The work of Dr. Christopher Hines will be featured in the 2017 issue of Mind’s Eye, the university’s research publication.
Here is an excerpt:
How did the global financial crisis of 2008 happen? And how can we make sure nothing like this happens again? The research of Dr. Hines, assistant professor of accounting, may be able to help policymakers determine whether some legislative reforms of the banking industry passed since “the Great Recession” can play a role in stabilizing economies and preventing crises.
Small businesses are important contributors to economic activity in the U.S. and in southwest Missouri. Small specialty retailers comprise a significant portion of those businesses. Most owner/operators would recognize marketing research as an important business tool to understand the target markets they serve. What is marketing research? It is the collection and use of information to make good business decisions. Sadly, many business retailers do not conduct marketing research because: 1) they think it costs too much; and, 2) they think it takes too much time. In this article, I will describe some quick, inexpensive common-sense techniques for marketing research.
Let’s use an example of a small hobby shop specializing in model railroading supplies. As a specialty retailer, the owner focuses on a limited number of complementary merchandise categories: that is, items for the model train enthusiast. The store is probably small, with a deep but narrow product assortment, and an owner who is possibly a model railroader himself and has a lot of knowledge about the products and a desire to help his customers. As customers likely seek out the store via phone book or the internet, a prime retail location is not necessary. So, how can the owner do quick and inexpensive marketing research?
Observationcan be and is a critical and useful tool, and most small retailers use this form of marketing research without even realizing it. Small specialty retailers must know their customers: who they are, where they’re from, what they do for a living, and what they typically purchase. For instance, our hobby shop owner wants to know what scale of model trains most of his customers shop for and purchase. Do most buy kits to assemble, or materials to construct unusual models not commercially available? If a business owner categorizes the departments or product categories his sales come from, he can make good inventory decisions and provide his customers the products they want. An owner can do this through a simple inventory/sales tracking process.
Another source of customer information comes from something as simple as how payment is made for purchased items. Some specialty retailers take credit in the form of layaways and take cash and personal checks. Owners can gather information about the customer (name, address, phone number, etc.) from these transactions. Then, with minimal effort and investment, the owner has the start of a customer database/mailing list.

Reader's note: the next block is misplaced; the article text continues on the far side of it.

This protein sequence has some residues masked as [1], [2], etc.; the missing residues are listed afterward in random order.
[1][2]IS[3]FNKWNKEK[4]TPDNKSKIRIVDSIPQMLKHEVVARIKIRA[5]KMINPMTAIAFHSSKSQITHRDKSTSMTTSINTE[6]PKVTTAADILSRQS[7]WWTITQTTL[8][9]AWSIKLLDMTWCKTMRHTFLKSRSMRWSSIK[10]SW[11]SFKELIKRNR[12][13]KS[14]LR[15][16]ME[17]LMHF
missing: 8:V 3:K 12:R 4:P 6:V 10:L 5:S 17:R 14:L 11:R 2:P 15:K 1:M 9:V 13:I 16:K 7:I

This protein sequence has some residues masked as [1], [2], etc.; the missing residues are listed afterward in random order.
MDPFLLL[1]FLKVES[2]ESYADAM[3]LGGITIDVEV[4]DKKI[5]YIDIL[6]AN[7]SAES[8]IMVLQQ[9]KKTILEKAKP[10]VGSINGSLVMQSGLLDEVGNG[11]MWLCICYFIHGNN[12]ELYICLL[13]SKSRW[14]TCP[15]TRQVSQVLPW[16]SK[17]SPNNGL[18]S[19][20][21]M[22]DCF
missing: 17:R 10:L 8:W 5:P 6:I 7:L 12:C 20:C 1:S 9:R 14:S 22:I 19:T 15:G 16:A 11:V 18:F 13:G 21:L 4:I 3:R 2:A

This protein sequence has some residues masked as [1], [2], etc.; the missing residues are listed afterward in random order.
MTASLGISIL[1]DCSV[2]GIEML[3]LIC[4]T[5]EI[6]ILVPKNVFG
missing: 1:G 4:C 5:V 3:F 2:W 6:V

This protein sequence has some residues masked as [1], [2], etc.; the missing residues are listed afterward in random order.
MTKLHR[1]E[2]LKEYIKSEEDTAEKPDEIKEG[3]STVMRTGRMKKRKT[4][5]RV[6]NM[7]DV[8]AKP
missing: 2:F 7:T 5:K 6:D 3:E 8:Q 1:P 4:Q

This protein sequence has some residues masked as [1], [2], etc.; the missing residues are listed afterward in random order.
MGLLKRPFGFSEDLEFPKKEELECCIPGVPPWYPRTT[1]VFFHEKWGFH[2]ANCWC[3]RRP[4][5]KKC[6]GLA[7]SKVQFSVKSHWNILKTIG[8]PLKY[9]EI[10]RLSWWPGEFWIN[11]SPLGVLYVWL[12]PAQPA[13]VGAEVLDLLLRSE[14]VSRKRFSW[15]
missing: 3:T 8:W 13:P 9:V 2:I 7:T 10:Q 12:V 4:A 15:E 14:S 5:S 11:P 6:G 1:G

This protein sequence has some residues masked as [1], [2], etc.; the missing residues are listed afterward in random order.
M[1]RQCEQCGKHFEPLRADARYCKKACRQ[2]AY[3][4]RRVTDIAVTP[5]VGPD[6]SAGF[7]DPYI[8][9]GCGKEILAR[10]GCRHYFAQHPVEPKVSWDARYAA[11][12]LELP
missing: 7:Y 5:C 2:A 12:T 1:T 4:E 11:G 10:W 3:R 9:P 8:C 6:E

What about other customer information? By simple observing, the retailer can make guesses about a customer’s age, marital status or family composition. This information can provide the owner with clues about his customer base. Casual interaction and conversation with customers might provide other clues that help the owner know his market. Another way to get customer information is to ask them to sign up for a newsletter, which the owner can then use to provide coupons, new product information, promote sales, etc. Finally, some retailers use drawings for contest “giveaways” to gain additional customer information.
The key for small specialty retailers is to observe and collect useful facts and information, about their market, that are readily available and inexpensive to obtain. The type and amount of information is limited only by the small business owner’s imagination. To better understand their customer base and to determine what products and services to offer, small specialty retailers can use marketing research — which should lead to customer satisfaction that equates to repeat business and increased sales.
Ron Coulter, Ph.D. is a professor of marketing and marketing department head at Missouri State University. He is also interim department head in the merchandising and fashion design department. His areas of specialization include multivariate marketing research data applications and small business research.
This article appeared in the February 4, 2017 edition of the News-Leader and can be accessed online here.
Small business owners often overlook the most important aspect of financial management in their businesses: Cash. Though often overshadowed by the topics of capital budgeting (deciding what long-term assets, like machines and buildings, to purchase) and capital structure (deciding how to finance these purchases), cash management is actually more important from at least one perspective: If you run out of cash to pay your bills, you will go bankrupt. Period.
Accounting numbers do not help small business owners recognize their perilous cash situations, either. Sales are recorded in the books, whether or not cash is received. If a firm makes most of its sales on credit, it can appear to be quite profitable from an accounting perspective but still be cash-poor. Firms with positive net income can and do go bankrupt — when they run out of cash. Firms with chronically negative net income can and do continue to operate. All these firms have to do is convince uninformed investors to buy their newly issued stock or to loan them money. Example: Sears. This scheme is unlikely to work for your small business, however.